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Malaria: 60 times-rate increase due to lack of funding

Malaria: 60 times-rate increase due to lack of funding

(ePharmaNews) – The incidence rate of malaria has increased from 100 thousand per year to 6 million per year, says a new study.

According to a new study published in BioMed Central's open access journal Malaria Journal, there have been 75 documented episodes of malaria resurgence worldwide since the 1930s, the majority of which were associated with weakening of malaria control programs. The study, which is in line with the theme of this year's World Malaria Day 'Sustain Gains, Save Lives: Invest in Malaria,' on the 25th April, established that the most frequent reason for the weakening of malaria control programs was due to disruptions in funding.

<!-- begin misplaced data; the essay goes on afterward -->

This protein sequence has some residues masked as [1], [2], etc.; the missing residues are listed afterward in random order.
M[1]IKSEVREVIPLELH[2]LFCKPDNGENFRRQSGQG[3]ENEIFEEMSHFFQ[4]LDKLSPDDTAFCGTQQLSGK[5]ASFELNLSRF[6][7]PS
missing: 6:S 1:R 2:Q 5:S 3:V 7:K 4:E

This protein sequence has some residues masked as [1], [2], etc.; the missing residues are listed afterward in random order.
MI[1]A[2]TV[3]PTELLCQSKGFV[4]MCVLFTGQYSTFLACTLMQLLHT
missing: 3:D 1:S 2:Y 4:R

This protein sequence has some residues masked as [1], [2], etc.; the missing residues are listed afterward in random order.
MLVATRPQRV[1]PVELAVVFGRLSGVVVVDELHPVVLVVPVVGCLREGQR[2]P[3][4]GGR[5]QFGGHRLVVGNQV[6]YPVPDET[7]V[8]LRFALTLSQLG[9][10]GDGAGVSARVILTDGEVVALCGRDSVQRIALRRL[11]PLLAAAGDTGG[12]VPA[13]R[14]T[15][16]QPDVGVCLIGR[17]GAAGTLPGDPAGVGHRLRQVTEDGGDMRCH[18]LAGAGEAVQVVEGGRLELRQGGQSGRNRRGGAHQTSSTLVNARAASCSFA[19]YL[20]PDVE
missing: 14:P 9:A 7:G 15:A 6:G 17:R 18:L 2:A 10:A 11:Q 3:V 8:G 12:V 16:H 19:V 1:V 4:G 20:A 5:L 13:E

The Study has stressed that there is a gap between the available funding and the required funding, and this gap may need 10 billion dollar to be overcome during the next three years.
This gap originated from the decision of the Global Fund to Fight AIDS, Tuberculosis and Malaria to increase the amount of funding of Tuberculosis and HIV prevention on the expense of Malaria.

The study authors believe that 91% of the 75 resurgence events were at least partially linked to the weakening of malaria control programs.

"Malaria control programs have been shown to be extremely successful in reducing the number of cases of malaria to very low levels, but history demonstrates that gains can be lost rapidly if financial and political support is not sustained. Finding ways to ensure continued funding for malaria control today will be crucial to building on the gains of the past decade." Says the lead author, Justin Cohen M.D., MPH.

Noteworthy, WHO says that Malaria killed 1.2 million people in 2010, 90% of them were in Africa, and 86% were children less than 5 year-old.

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Prepared by: Houssam Nahhas

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